Following his discharge, Plaintiff, through his Union, filed a grievance and requested reinstatement to his position. The parties have stipulated that Plaintiff's grievance “was heard and denied by the joint UPS/Union grievance panel in May 2014.” (Doc. 9, at 3). Nearly three years later, in April 2017, Plaintiff commenced this action against UPS. Plaintiff takes the position that the CBA did not provide for or require arbitration under the circumstances, and alleges he exhausted the CBA's grievance procedures prior to filing suit.

         Plaintiff filed his Complaint in state court, asserting state law claims against UPS for breach of contract, tortious violation of the covenant of good faith and fair dealing, and negligent infliction of emotional distress. Plaintiff's breach of contract claim alleges that UPS breached Article 28, Section 2 of the CBA by failing to provide him with a written warning notice prior to his termination. Plaintiff further claims that in breaching its contractual duties, UPS tortiously violated the covenant of good faith and fair dealing. Finally, Plaintiff's negligent infliction of emotional distress claim alleges that as a result of UPS's actions, he has suffered and continues to embarrassment, humiliation, and other forms of emotional distress. The Complaint expressly makes clear that “Plaintiff is not suing his Union for any breach of duty, but is only suing [UPS] based upon its violation of the terms of the contract grievance procedures in the CBA.” (Doc. 1-1, at ¶ 23).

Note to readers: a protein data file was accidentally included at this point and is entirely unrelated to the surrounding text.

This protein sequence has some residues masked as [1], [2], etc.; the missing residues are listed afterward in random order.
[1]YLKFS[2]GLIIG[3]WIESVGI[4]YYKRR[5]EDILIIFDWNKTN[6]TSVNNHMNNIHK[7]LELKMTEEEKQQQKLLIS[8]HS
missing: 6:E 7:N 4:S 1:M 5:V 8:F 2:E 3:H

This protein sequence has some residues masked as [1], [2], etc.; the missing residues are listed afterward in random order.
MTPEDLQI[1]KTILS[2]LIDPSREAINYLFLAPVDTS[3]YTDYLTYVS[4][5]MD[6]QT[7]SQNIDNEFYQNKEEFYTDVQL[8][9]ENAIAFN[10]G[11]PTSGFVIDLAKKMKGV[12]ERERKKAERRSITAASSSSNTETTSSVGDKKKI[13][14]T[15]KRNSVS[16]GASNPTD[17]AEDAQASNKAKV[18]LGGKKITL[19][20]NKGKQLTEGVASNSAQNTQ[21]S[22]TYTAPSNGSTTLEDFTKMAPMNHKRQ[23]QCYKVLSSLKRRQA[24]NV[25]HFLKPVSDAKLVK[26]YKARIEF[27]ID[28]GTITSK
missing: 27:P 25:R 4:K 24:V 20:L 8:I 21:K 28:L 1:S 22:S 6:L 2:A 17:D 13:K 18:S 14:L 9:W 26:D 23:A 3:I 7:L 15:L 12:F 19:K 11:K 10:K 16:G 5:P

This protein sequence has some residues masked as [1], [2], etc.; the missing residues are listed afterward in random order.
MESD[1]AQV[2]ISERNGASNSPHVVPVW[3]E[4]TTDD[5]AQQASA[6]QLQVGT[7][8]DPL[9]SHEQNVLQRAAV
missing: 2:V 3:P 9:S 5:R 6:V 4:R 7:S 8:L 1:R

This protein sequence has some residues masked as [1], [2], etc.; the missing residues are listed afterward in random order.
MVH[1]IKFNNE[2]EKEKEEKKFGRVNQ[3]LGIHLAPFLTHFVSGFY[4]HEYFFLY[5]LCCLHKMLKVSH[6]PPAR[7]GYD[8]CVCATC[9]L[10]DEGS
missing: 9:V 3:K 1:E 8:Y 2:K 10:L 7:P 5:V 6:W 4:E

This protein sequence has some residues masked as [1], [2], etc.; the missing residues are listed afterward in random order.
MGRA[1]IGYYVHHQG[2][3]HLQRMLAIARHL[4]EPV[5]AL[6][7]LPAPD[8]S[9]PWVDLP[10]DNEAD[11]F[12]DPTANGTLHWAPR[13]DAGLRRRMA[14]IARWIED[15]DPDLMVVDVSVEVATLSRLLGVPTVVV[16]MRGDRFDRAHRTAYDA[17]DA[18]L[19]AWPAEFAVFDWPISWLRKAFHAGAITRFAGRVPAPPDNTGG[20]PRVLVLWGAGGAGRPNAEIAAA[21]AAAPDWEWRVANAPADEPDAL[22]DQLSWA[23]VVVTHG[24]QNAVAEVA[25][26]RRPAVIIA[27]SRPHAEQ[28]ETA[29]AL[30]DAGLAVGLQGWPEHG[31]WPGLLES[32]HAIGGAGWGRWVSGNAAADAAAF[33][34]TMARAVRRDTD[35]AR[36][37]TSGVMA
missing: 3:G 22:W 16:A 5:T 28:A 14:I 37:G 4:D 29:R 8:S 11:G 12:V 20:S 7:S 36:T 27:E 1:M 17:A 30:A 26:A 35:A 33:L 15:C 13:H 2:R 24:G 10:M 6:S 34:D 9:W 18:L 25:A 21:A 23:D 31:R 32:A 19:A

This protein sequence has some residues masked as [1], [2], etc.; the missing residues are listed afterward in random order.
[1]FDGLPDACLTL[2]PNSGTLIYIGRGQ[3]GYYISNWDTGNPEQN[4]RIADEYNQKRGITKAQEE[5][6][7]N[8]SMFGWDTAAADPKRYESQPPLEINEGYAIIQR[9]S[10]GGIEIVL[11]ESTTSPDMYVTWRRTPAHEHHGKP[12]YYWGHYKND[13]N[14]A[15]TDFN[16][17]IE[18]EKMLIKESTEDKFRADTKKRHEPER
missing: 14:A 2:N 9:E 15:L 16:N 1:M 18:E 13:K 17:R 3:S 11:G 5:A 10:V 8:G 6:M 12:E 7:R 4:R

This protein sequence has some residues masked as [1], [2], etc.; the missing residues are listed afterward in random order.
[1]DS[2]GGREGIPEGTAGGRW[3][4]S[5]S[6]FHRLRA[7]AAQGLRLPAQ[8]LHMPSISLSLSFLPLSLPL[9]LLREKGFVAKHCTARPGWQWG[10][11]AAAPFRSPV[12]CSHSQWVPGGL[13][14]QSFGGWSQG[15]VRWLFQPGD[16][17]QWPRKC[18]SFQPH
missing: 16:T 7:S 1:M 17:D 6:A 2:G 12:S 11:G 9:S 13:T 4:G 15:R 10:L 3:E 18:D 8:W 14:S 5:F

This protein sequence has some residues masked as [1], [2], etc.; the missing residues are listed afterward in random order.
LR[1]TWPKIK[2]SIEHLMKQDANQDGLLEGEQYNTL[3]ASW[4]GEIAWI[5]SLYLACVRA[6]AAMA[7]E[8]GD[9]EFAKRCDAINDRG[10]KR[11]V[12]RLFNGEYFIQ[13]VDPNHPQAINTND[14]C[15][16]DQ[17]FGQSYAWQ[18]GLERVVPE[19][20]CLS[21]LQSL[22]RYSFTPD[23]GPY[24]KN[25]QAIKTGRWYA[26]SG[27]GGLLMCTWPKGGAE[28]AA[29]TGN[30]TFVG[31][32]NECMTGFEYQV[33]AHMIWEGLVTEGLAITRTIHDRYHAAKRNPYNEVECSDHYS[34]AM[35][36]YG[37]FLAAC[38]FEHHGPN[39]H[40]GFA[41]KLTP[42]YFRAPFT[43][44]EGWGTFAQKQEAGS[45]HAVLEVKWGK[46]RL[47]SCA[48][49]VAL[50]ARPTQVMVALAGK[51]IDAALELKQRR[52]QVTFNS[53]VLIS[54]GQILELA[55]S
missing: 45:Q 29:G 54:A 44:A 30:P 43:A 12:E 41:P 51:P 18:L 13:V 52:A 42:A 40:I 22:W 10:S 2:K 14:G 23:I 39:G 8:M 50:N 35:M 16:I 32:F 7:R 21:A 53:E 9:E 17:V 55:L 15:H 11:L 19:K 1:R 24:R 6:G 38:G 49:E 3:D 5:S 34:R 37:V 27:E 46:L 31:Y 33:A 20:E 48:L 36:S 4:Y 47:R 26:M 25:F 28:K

UPS removed the case to this Court based on federal question jurisdiction under Section 301 of the Labor Management Relations Act (“LMRA”), 29 U.S.C. §§ 141 to 197. UPS has since moved to dismiss the Complaint under Rule 12(b)(6) on the ground that Plaintiff's claims derive exclusively from the CBA and are thus preempted by Section 301. Alternatively, UPS argues Plaintiff's claims are preempted by the Montana Wrongful Discharge from Employment Act (“WDEA”), Mont. Code Ann. §§ 39-2-901 et seq.